Supplemental Security Income (SSI) is a safety net provided by federal tax dollars to prevent low-income elderly or disabled individuals, including blind or disabled children, from living on canned cat food. That may be a bit of hyperbole, but the poor (literally) folks getting SSI must have almost no other assets. So how does SSI figure in child support calculations?
SSI & SSDI Income
SSI is one of two programs we as a society have designed to provide for our most vulnerable citizens:
- SSI — Supplemental Security Income is available to the elderly and disabled folks already mentioned, with the stringent requirement they have almost no assets
- SSDI — Supplemental Security Disability Income provides monthly cash benefits to disabled individuals and families who have a significant history of working roughly five of the previous ten years, with no limit on the assets an individual can have to retain eligibility for SSDI
Despite a myth about “welfare queens” and the like, nobody receiving SSI or SSDI is getting rich. The federally mandated monthly maximum payments for SSI are:
- $783 for an eligible individual
- $1,175 for an eligible individual with an eligible spouse
A monthly income of $783 is only $9,396 annually.
Child Support and SSI
Let’s say your child receives income from SSI. Does it count toward the child support the child is to receive from her or his noncustodial parent?
The Social Security Administration classifies child support as unearned income to the child. It reduces SSI payments by two-thirds of the amount of child support the child receives.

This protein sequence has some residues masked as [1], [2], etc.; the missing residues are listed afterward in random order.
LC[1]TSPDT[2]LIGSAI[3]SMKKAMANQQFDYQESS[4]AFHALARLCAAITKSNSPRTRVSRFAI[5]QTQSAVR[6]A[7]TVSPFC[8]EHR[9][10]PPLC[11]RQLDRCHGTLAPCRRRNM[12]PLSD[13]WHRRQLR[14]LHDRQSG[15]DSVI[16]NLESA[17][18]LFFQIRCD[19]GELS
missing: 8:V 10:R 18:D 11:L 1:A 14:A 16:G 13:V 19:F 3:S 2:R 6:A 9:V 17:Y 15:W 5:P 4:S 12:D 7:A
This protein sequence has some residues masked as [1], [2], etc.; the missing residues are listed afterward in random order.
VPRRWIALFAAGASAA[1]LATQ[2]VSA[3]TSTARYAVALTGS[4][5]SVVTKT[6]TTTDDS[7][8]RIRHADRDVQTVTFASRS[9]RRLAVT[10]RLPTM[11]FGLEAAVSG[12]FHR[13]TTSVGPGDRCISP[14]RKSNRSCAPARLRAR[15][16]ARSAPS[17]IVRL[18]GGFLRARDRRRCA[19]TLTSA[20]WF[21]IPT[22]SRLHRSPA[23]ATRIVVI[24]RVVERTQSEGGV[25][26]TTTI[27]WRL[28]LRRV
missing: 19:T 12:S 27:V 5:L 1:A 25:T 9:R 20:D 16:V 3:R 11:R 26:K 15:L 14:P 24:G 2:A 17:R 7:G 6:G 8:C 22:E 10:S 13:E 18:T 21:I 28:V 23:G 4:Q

Let’s try an example. Tiny Tim would receive $783 a month in SSI but also receives Virginia child support payments, under Code of Virginia § 20-108.2. Tiny Tim’s noncustodial parent has a combined monthly gross income of $1,000 (for simplicity). That means the noncustodial parent pays Tiny Tim’s custodial parent $187 a month.
The Social Security Administration excludes a third, $62.34, and counts the other two-thirds, $124.66, as part of the child’s income. It reduces Tiny Tim’s $783 by $124.66, sending only $658.34 a month.
A child receiving SSI is expected to have virtually no other assets. The logic here is that the American taxpayer is not expected to bear the burden of giving the child a level of luxury not available to the average American. One could argue that an annual income of $9,396 ensures that.
Can Child Support Cause an SSI Loss?
Remember that a child receiving SSI must have almost no other income. That means a monthly child support payment in excess of the SSI monthly $783 will trigger the end of SSI benefits.
The lowest child support payment in Virginia’s guidelines to exceed $783 a month is on gross monthly income of $5,450, or $65,400 annually.
A noncustodial parent grossing an amount $7,177 below Virginia’s 2018 median household income of $72,577 will cause the child to lose SSI.
The Virginia child receiving $787 a month from child support from a noncustodial Virginia parent will have an annual gross income of $9,444.
Just to be clear: no Virginia child is getting rich off of SSI, child support, or SSDI.
The Big Picture
We leave to others the moral arguments over the fairness or inequity of child support and SSI. The big picture is that a Virginia couple with children, whether married or not, must find ways to provide for those children.
No parent wants a child to exist in poverty or subsist on canned cat food. Yet when a reasonable schedule of child support payments is created, some Virginia noncustodial parents do balk at payments because the child is eligible for SSI.
A close examination of the actual monetary amounts a child receives tells a lot about the kind of life that child will endure.
Your Child Is Your Responsibility
As a Virginia man, you bear a responsibility to care for the children you sire, whether they are under your roof or not. By all means examine the numbers in your property settlement agreement scrupulously, but do not begrudge your own children the small amounts of money needed to keep them happy, healthy, and alive.
To learn more about the ins and outs of government programs for children, child support, or property settlement, contact us at The Firm For Men. You may also call our office at (757) 383-9184. We look out for Virginia’s men. And kids, too.